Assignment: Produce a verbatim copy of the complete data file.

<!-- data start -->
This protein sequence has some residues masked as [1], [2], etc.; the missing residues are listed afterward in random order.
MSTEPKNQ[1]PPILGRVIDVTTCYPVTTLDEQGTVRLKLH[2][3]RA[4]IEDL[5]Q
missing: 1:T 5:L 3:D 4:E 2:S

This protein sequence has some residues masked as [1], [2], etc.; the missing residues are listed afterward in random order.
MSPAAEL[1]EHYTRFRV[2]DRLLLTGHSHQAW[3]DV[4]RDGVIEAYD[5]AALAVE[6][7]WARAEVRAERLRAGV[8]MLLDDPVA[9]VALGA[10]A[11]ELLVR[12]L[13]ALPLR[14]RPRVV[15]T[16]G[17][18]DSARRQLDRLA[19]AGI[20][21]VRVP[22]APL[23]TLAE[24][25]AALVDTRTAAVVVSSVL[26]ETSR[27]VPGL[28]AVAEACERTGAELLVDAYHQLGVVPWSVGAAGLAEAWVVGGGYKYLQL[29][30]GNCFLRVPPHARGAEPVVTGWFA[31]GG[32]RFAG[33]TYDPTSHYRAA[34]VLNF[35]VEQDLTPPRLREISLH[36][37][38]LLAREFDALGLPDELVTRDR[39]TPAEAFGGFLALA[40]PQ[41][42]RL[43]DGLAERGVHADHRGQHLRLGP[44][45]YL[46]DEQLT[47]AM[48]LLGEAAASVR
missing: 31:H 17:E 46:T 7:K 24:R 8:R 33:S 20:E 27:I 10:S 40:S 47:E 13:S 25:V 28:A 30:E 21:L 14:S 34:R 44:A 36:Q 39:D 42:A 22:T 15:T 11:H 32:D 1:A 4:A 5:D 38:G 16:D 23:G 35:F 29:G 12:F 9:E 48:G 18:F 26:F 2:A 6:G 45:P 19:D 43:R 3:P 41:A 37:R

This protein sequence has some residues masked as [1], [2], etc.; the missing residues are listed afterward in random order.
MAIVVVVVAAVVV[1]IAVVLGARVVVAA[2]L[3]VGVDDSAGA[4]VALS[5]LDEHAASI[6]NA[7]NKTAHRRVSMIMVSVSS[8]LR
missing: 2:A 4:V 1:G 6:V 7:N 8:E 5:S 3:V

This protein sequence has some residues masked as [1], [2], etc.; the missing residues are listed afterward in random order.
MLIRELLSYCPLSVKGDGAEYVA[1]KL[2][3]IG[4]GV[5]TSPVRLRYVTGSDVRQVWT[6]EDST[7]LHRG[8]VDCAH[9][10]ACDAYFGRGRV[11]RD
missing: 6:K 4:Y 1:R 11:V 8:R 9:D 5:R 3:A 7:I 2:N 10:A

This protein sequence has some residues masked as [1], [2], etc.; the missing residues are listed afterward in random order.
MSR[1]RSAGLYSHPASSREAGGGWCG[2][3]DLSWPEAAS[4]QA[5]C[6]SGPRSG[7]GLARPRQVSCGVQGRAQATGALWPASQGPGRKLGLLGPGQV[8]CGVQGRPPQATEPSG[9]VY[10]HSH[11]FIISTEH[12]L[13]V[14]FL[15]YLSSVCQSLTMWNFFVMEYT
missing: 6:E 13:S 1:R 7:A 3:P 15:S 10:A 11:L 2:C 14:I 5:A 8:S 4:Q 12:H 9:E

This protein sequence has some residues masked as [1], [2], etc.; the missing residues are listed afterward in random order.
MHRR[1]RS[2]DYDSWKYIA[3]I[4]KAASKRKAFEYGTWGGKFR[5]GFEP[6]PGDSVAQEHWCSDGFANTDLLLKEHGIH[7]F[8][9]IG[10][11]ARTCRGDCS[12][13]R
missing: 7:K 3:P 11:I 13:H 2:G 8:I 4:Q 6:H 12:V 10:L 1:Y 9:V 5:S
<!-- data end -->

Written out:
This protein sequence has some residues masked as [1], [2], etc.; the missing residues are listed afterward in random order.
MSTEPKNQ[1]PPILGRVIDVTTCYPVTTLDEQGTVRLKLH[2][3]RA[4]IEDL[5]Q
missing: 1:T 5:L 3:D 4:E 2:S

This protein sequence has some residues masked as [1], [2], etc.; the missing residues are listed afterward in random order.
MSPAAEL[1]EHYTRFRV[2]DRLLLTGHSHQAW[3]DV[4]RDGVIEAYD[5]AALAVE[6][7]WARAEVRAERLRAGV[8]MLLDDPVA[9]VALGA[10]A[11]ELLVR[12]L[13]ALPLR[14]RPRVV[15]T[16]G[17][18]DSARRQLDRLA[19]AGI[20][21]VRVP[22]APL[23]TLAE[24][25]AALVDTRTAAVVVSSVL[26]ETSR[27]VPGL[28]AVAEACERTGAELLVDAYHQLGVVPWSVGAAGLAEAWVVGGGYKYLQL[29][30]GNCFLRVPPHARGAEPVVTGWFA[31]GG[32]RFAG[33]TYDPTSHYRAA[34]VLNF[35]VEQDLTPPRLREISLH[36][37][38]LLAREFDALGLPDELVTRDR[39]TPAEAFGGFLALA[40]PQ[41][42]RL[43]DGLAERGVHADHRGQHLRLGP[44][45]YL[46]DEQLT[47]AM[48]LLGEAAASVR
missing: 31:H 17:E 46:T 7:K 24:R 8:R 33:S 20:E 27:I 10:S 40:S 47:E 13:S 25:V 28:A 30:E 21:L 14:S 34:R 44:A 36:Q 39:D 42:A 22:T 15:T 11:H 32:D 1:A 4:A 5:D 38:G 16:D 23:G 35:F 29:G 12:F 9:E 48:G 18:F 26:F 2:A 6:G 45:P 19:D 43:R 3:P 41:A 37:R

This protein sequence has some residues masked as [1], [2], etc.; the missing residues are listed afterward in random order.
MAIVVVVVAAVVV[1]IAVVLGARVVVAA[2]L[3]VGVDDSAGA[4]VALS[5]LDEHAASI[6]NA[7]NKTAHRRVSMIMVSVSS[8]LR
missing: 2:A 4:V 1:G 6:V 7:N 8:E 5:S 3:V

This protein sequence has some residues masked as [1], [2], etc.; the missing residues are listed afterward in random order.
MLIRELLSYCPLSVKGDGAEYVA[1]KL[2][3]IG[4]GV[5]TSPVRLRYVTGSDVRQVWT[6]EDST[7]LHRG[8]VDCAH[9][10]ACDAYFGRGRV[11]RD
missing: 6:K 4:Y 1:R 11:V 8:R 9:D 5:R 3:A 7:I 2:N 10:A

This protein sequence has some residues masked as [1], [2], etc.; the missing residues are listed afterward in random order.
MSR[1]RSAGLYSHPASSREAGGGWCG[2][3]DLSWPEAAS[4]QA[5]C[6]SGPRSG[7]GLARPRQVSCGVQGRAQATGALWPASQGPGRKLGLLGPGQV[8]CGVQGRPPQATEPSG[9]VY[10]HSH[11]FIISTEH[12]L[13]V[14]FL[15]YLSSVCQSLTMWNFFVMEYT
missing: 6:E 13:S 1:R 7:A 3:P 15:S 10:A 11:L 2:C 14:I 5:A 8:S 4:Q 12:H 9:E

This protein sequence has some residues masked as [1], [2], etc.; the missing residues are listed afterward in random order.
MHRR[1]RS[2]DYDSWKYIA[3]I[4]KAASKRKAFEYGTWGGKFR[5]GFEP[6]PGDSVAQEHWCSDGFANTDLLLKEHGIH[7]F[8][9]IG[10][11]ARTCRGDCS[12][13]R
missing: 7:K 3:P 11:I 13:H 2:G 8:I 4:Q 6:H 12:V 10:L 1:Y 9:V 5:S